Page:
Arts

Blackness isn't a monolith says Unsaid Stories short film writer Nicole Lecky

Unsaid Stories is a series of short films that explores the experiences of black people in the UK in the light of the Black Lives Matter movement. Georgia Humphreys finds out more from some of the people behind the project

Amanda Abbington and Nicole Lecky in Unsaid Stories, Lavender

TELEVISION has the power to spark public discussion about poignant – and often, uncomfortable – topics. And that's what the writers of Unsaid Stories hope to achieve, when the series of short films airs on ITV next week.

The four 15-minute dramas explore and confront racism and prejudice, and have been filmed with safety measures in place because of the Covid-19 pandemic.

They're inspired by the Black Lives Matter movement, which has been ignited most recently in 2020 by the footage of George Floyd dying at the hands of Minneapolis police.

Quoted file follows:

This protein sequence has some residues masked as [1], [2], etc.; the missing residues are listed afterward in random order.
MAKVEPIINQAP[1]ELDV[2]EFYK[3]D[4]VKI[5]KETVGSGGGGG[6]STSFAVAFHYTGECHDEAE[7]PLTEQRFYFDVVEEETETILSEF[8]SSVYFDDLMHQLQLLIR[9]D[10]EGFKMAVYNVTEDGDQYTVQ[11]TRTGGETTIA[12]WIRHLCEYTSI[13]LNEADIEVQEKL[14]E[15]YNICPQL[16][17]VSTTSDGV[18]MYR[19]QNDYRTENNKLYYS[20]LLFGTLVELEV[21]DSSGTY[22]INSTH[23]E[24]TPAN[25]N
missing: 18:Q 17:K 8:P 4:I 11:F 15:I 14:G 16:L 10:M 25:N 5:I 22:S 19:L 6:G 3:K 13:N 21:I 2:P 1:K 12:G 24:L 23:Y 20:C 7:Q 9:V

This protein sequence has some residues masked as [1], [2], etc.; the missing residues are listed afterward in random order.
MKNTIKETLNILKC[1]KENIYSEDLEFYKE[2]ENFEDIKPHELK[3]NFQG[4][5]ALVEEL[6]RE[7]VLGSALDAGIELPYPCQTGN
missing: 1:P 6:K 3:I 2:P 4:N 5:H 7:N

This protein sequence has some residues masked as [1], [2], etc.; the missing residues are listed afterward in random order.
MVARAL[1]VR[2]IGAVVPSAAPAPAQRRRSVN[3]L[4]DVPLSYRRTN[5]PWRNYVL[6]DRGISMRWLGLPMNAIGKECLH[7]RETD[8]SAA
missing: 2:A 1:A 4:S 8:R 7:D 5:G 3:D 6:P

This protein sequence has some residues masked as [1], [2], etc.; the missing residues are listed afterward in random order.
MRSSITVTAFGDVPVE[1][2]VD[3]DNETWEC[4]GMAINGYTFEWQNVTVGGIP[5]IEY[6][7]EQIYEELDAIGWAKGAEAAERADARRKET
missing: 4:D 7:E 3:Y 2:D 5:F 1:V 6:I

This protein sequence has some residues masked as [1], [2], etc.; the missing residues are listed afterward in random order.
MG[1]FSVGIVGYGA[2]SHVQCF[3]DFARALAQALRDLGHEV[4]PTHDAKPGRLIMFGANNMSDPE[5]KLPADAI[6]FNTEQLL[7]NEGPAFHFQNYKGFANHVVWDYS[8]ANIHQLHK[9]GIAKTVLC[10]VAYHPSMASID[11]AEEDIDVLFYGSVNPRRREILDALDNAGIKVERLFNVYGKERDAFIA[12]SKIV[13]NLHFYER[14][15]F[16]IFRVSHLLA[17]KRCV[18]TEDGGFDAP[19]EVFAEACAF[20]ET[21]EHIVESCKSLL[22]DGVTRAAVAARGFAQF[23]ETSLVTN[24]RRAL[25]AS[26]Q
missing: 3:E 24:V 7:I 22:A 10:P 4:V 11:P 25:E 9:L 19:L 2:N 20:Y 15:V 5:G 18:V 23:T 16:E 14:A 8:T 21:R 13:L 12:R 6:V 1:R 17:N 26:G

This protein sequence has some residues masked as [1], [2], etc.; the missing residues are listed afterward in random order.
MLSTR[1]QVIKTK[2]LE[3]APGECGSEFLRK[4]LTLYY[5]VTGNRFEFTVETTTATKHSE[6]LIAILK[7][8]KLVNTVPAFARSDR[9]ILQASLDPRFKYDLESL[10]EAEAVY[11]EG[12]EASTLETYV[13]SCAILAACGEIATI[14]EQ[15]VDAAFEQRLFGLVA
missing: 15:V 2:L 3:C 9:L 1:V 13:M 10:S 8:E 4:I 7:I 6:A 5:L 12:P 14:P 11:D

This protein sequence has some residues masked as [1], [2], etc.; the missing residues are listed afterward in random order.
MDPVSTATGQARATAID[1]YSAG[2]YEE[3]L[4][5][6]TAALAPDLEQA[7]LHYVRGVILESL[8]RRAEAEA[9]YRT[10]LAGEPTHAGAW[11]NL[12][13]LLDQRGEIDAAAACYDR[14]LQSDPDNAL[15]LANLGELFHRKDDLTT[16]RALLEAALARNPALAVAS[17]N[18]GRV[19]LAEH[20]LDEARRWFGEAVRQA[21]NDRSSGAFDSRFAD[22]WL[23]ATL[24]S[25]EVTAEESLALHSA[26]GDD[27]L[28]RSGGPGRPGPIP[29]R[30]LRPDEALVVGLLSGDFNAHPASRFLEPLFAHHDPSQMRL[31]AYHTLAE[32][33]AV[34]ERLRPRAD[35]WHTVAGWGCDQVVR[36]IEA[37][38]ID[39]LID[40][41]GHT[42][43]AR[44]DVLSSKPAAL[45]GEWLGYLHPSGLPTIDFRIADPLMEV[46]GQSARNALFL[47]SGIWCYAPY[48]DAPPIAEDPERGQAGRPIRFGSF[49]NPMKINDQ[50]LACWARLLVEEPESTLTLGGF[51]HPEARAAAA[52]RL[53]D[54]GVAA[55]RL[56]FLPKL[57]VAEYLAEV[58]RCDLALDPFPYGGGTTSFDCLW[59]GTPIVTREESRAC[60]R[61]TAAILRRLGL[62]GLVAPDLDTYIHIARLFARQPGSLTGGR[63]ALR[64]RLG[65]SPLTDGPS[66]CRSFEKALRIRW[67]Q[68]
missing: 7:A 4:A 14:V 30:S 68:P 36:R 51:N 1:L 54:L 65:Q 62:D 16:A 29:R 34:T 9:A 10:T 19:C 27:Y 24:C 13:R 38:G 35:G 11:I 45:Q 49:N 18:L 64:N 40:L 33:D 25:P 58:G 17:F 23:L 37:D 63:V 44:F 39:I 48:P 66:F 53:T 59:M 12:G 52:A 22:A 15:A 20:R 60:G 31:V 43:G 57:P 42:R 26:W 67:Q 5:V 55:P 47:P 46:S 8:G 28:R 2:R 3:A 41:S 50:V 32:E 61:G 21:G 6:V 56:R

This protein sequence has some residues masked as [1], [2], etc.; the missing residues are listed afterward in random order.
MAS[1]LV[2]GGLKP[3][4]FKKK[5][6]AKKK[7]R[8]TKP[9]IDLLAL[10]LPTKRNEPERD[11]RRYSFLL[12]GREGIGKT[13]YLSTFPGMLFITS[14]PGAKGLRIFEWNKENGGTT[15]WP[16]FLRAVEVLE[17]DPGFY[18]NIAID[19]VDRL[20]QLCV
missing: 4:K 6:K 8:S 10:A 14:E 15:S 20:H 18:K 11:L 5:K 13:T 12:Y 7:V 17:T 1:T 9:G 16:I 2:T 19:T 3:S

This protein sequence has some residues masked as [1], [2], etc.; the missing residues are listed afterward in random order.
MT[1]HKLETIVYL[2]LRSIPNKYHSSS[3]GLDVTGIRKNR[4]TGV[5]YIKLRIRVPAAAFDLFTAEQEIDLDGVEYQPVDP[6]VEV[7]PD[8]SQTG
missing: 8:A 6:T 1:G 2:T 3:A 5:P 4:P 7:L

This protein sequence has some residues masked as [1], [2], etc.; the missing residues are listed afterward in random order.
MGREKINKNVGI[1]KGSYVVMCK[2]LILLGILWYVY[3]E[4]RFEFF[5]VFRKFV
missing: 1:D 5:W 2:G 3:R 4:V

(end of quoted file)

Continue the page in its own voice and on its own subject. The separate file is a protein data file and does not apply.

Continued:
“I just hope that people watching it maybe feel like they're seen, that their voices are heard, and it speaks to them in a different way,” notes Nicole Lecky, who has written the short titled Lavender, and is also known for her play Superhoe, which is being adapted for TV by the BBC.

“Most forms of racism aren't really obviously physical or blatant – I'm talking about the insidious racism or comments you may get – and we don't really talk about that side of racism.

“People think that it's something that doesn't apply to them, and that's why I think it's really important.”

Here, three of the writers – Lecky, plus Anna Ssemuyaba and Jerome Bucchan-Nelson – tell us more about the process of putting these brilliant films together.